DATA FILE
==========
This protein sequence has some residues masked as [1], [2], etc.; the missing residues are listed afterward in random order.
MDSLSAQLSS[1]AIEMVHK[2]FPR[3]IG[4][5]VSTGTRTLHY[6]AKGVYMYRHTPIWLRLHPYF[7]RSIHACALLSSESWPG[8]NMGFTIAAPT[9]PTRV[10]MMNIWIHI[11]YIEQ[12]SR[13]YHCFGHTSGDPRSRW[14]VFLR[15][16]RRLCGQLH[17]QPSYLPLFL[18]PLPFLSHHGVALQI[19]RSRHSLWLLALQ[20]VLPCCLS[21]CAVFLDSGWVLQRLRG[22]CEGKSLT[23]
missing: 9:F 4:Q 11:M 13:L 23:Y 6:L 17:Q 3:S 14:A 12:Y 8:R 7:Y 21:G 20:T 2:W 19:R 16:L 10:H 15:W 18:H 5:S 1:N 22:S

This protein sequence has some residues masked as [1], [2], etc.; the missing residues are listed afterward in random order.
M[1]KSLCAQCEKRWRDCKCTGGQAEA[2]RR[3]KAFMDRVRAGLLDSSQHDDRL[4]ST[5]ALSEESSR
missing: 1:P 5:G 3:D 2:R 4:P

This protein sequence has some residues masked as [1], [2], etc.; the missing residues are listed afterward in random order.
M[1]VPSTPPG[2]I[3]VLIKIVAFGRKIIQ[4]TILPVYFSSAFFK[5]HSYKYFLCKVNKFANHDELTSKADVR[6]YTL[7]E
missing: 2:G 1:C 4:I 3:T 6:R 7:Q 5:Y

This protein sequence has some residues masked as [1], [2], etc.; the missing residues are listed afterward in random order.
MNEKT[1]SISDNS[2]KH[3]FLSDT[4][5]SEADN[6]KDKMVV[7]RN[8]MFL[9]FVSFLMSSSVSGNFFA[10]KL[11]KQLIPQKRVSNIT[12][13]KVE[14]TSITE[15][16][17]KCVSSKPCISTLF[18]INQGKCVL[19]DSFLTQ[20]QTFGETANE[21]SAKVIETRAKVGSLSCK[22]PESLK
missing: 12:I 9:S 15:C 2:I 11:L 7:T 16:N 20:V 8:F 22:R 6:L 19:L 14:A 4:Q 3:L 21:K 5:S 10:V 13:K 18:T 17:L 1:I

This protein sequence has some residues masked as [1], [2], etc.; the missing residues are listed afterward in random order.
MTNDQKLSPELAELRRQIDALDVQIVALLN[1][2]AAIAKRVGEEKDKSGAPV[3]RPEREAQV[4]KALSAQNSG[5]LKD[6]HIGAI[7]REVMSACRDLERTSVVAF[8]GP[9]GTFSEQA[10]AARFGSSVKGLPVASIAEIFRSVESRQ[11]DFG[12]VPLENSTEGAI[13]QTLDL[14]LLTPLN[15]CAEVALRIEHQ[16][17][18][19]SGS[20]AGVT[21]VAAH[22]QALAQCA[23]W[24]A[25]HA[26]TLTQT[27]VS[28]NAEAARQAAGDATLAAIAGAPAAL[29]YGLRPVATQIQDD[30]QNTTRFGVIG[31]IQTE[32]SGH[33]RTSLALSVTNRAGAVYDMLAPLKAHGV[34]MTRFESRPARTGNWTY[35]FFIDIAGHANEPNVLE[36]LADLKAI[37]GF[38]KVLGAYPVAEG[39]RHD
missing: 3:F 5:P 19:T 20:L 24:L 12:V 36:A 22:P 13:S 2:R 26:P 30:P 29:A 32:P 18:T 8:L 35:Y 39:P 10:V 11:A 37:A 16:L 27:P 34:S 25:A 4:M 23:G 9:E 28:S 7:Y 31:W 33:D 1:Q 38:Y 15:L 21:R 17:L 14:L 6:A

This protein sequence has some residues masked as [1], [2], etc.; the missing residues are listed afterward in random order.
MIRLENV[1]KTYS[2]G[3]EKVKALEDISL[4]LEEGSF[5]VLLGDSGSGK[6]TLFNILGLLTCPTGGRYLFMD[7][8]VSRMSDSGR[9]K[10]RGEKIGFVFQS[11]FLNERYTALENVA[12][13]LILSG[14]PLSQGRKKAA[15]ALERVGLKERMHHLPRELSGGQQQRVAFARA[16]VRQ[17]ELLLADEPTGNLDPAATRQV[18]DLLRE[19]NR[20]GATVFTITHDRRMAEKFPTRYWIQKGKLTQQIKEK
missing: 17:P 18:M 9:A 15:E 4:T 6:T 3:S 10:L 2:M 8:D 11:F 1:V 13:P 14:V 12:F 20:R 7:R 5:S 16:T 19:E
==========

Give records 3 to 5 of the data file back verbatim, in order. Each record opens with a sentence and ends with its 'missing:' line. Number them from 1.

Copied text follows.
This protein sequence has some residues masked as [1], [2], etc.; the missing residues are listed afterward in random order.
M[1]VPSTPPG[2]I[3]VLIKIVAFGRKIIQ[4]TILPVYFSSAFFK[5]HSYKYFLCKVNKFANHDELTSKADVR[6]YTL[7]E
missing: 2:G 1:C 4:I 3:T 6:R 7:Q 5:Y

This protein sequence has some residues masked as [1], [2], etc.; the missing residues are listed afterward in random order.
MNEKT[1]SISDNS[2]KH[3]FLSDT[4][5]SEADN[6]KDKMVV[7]RN[8]MFL[9]FVSFLMSSSVSGNFFA[10]KL[11]KQLIPQKRVSNIT[12][13]KVE[14]TSITE[15][16][17]KCVSSKPCISTLF[18]INQGKCVL[19]DSFLTQ[20]QTFGETANE[21]SAKVIETRAKVGSLSCK[22]PESLK
missing: 12:I 9:S 15:C 2:I 11:L 7:T 16:N 20:V 8:F 22:R 6:L 19:L 14:A 4:Q 3:L 21:K 5:S 10:V 13:K 18:T 17:L 1:I

This protein sequence has some residues masked as [1], [2], etc.; the missing residues are listed afterward in random order.
MTNDQKLSPELAELRRQIDALDVQIVALLN[1][2]AAIAKRVGEEKDKSGAPV[3]RPEREAQV[4]KALSAQNSG[5]LKD[6]HIGAI[7]REVMSACRDLERTSVVAF[8]GP[9]GTFSEQA[10]AARFGSSVKGLPVASIAEIFRSVESRQ[11]DFG[12]VPLENSTEGAI[13]QTLDL[14]LLTPLN[15]CAEVALRIEHQ[16][17][18][19]SGS[20]AGVT[21]VAAH[22]QALAQCA[23]W[24]A[25]HA[26]TLTQT[27]VS[28]NAEAARQAAGDATLAAIAGAPAAL[29]YGLRPVATQIQDD[30]QNTTRFGVIG[31]IQTE[32]SGH[33]RTSLALSVTNRAGAVYDMLAPLKAHGV[34]MTRFESRPARTGNWTY[35]FFIDIAGHANEPNVLE[36]LADLKAI[37]GF[38]KVLGAYPVAEG[39]RHD
missing: 3:F 5:P 19:T 20:L 24:L 12:V 36:A 22:P 13:S 2:R 26:P 30:P 29:A 32:P 18:T 8:L 35:Y 39:P 10:V 11:A 37:A 16:L 27:P 34:S 25:A 4:M 23:G 9:E 28:S 7:Y 31:W 33:D 1:Q 38:Y 15:L 21:R 17:L 14:L 6:A